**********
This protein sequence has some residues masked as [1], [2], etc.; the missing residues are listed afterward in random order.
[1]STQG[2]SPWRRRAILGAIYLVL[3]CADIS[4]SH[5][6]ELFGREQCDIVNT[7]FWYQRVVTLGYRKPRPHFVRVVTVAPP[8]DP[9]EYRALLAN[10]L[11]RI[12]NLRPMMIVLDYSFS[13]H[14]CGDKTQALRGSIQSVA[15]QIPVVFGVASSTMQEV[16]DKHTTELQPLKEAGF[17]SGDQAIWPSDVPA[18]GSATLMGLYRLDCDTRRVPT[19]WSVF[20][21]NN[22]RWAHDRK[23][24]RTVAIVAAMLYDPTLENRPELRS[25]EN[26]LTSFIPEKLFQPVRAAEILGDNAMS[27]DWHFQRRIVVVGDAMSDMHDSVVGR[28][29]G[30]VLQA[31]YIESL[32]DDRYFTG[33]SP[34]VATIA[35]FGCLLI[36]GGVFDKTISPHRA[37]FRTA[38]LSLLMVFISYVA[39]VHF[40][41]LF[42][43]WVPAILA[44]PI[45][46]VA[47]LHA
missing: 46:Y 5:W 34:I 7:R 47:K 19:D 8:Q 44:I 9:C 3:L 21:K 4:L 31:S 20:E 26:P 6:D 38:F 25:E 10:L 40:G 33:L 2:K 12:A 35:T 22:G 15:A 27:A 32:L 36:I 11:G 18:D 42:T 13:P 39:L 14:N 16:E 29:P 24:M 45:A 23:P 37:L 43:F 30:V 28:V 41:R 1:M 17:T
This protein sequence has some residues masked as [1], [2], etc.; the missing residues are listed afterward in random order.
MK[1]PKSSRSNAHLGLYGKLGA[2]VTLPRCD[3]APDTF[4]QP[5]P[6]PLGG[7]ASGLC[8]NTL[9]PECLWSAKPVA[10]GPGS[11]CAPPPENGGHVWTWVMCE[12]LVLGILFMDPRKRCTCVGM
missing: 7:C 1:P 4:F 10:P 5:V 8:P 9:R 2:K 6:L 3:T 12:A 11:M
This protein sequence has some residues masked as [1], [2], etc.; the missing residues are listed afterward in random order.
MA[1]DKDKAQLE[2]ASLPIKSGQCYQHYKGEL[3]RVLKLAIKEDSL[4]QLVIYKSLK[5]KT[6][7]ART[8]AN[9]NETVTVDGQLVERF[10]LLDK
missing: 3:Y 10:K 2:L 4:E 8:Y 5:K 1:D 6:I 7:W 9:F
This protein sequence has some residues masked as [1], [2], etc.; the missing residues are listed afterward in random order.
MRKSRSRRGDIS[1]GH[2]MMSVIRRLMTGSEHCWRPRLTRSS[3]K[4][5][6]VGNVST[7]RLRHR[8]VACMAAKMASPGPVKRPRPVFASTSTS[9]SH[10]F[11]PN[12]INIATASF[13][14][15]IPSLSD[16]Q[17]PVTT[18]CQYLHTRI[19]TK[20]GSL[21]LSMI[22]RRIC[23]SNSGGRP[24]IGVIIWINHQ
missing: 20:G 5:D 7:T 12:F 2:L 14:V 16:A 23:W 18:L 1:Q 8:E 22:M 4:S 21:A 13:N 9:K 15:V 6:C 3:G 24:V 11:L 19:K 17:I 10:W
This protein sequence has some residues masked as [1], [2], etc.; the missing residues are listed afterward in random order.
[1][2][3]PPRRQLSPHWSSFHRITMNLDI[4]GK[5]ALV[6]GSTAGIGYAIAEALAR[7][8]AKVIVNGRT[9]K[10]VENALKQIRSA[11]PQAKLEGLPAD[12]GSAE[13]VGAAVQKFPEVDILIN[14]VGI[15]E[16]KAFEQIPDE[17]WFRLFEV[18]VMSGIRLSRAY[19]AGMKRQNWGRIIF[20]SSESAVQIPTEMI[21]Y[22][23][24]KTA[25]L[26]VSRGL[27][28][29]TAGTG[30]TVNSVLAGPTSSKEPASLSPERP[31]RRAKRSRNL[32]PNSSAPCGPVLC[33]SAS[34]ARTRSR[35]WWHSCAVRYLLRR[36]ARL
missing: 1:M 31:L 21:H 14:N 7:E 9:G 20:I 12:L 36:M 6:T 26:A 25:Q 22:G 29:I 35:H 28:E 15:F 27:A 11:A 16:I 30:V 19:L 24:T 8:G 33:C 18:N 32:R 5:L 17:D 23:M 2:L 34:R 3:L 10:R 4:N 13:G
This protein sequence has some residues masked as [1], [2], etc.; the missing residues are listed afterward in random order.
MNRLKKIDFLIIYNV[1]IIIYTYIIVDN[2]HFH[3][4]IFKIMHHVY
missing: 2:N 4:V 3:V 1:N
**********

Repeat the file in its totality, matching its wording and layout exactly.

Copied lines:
This protein sequence has some residues masked as [1], [2], etc.; the missing residues are listed afterward in random order.
[1]STQG[2]SPWRRRAILGAIYLVL[3]CADIS[4]SH[5][6]ELFGREQCDIVNT[7]FWYQRVVTLGYRKPRPHFVRVVTVAPP[8]DP[9]EYRALLAN[10]L[11]RI[12]NLRPMMIVLDYSFS[13]H[14]CGDKTQALRGSIQSVA[15]QIPVVFGVASSTMQEV[16]DKHTTELQPLKEAGF[17]SGDQAIWPSDVPA[18]GSATLMGLYRLDCDTRRVPT[19]WSVF[20][21]NN[22]RWAHDRK[23][24]RTVAIVAAMLYDPTLENRPELRS[25]EN[26]LTSFIPEKLFQPVRAAEILGDNAMS[27]DWHFQRRIVVVGDAMSDMHDSVVGR[28][29]G[30]VLQA[31]YIESL[32]DDRYFTG[33]SP[34]VATIA[35]FGCLLI[36]GGVFDKTISPHRA[37]FRTA[38]LSLLMVFISYVA[39]VHF[40][41]LF[42][43]WVPAILA[44]PI[45][46]VA[47]LHA
missing: 46:Y 5:W 34:I 7:R 47:K 19:D 8:Q 44:I 9:C 3:L 21:K 4:L 31:S 20:E 26:P 6:D 38:F 25:E 10:L 40:G 33:L 2:K 12:A 35:T 22:G 15:A 27:A 32:L 36:I 11:G 18:D 42:T 13:P 39:L 14:N 16:E 29:P 24:M 45:A 23:P 37:L 43:F 30:V 28:V 41:R 1:M 17:T
This protein sequence has some residues masked as [1], [2], etc.; the missing residues are listed afterward in random order.
MK[1]PKSSRSNAHLGLYGKLGA[2]VTLPRCD[3]APDTF[4]QP[5]P[6]PLGG[7]ASGLC[8]NTL[9]PECLWSAKPVA[10]GPGS[11]CAPPPENGGHVWTWVMCE[12]LVLGILFMDPRKRCTCVGM
missing: 7:C 1:P 4:F 10:P 5:V 8:P 9:R 2:K 6:L 3:T 12:A 11:M
This protein sequence has some residues masked as [1], [2], etc.; the missing residues are listed afterward in random order.
MA[1]DKDKAQLE[2]ASLPIKSGQCYQHYKGEL[3]RVLKLAIKEDSL[4]QLVIYKSLK[5]KT[6][7]ART[8]AN[9]NETVTVDGQLVERF[10]LLDK
missing: 3:Y 10:K 2:L 4:E 8:Y 5:K 1:D 6:I 7:W 9:F
This protein sequence has some residues masked as [1], [2], etc.; the missing residues are listed afterward in random order.
MRKSRSRRGDIS[1]GH[2]MMSVIRRLMTGSEHCWRPRLTRSS[3]K[4][5][6]VGNVST[7]RLRHR[8]VACMAAKMASPGPVKRPRPVFASTSTS[9]SH[10]F[11]PN[12]INIATASF[13][14][15]IPSLSD[16]Q[17]PVTT[18]CQYLHTRI[19]TK[20]GSL[21]LSMI[22]RRIC[23]SNSGGRP[24]IGVIIWINHQ
missing: 20:G 5:D 7:T 12:F 2:L 14:V 16:A 23:W 18:L 1:Q 8:E 22:M 4:S 21:A 13:N 9:K 15:V 6:C 3:G 24:V 11:L 19:K 17:I 10:W
This protein sequence has some residues masked as [1], [2], etc.; the missing residues are listed afterward in random order.
[1][2][3]PPRRQLSPHWSSFHRITMNLDI[4]GK[5]ALV[6]GSTAGIGYAIAEALAR[7][8]AKVIVNGRT[9]K[10]VENALKQIRSA[11]PQAKLEGLPAD[12]GSAE[13]VGAAVQKFPEVDILIN[14]VGI[15]E[16]KAFEQIPDE[17]WFRLFEV[18]VMSGIRLSRAY[19]AGMKRQNWGRIIF[20]SSESAVQIPTEMI[21]Y[22][23][24]KTA[25]L[26]VSRGL[27][28][29]TAGTG[30]TVNSVLAGPTSSKEPASLSPERP[31]RRAKRSRNL[32]PNSSAPCGPVLC[33]SAS[34]ARTRSR[35]WWHSCAVRYLLRR[36]ARL
missing: 1:M 31:L 21:H 14:N 7:E 9:G 20:I 12:L 36:M 6:T 26:A 25:Q 22:G 29:I 35:H 28:E 15:F 27:A 11:A 16:I 30:V 19:L 24:T 8:G 33:C 18:N 32:R 5:L 17:D 23:M 2:L 34:R 3:L 10:R 4:N 13:G
This protein sequence has some residues masked as [1], [2], etc.; the missing residues are listed afterward in random order.
MNRLKKIDFLIIYNV[1]IIIYTYIIVDN[2]HFH[3][4]IFKIMHHVY
missing: 2:N 4:V 3:V 1:N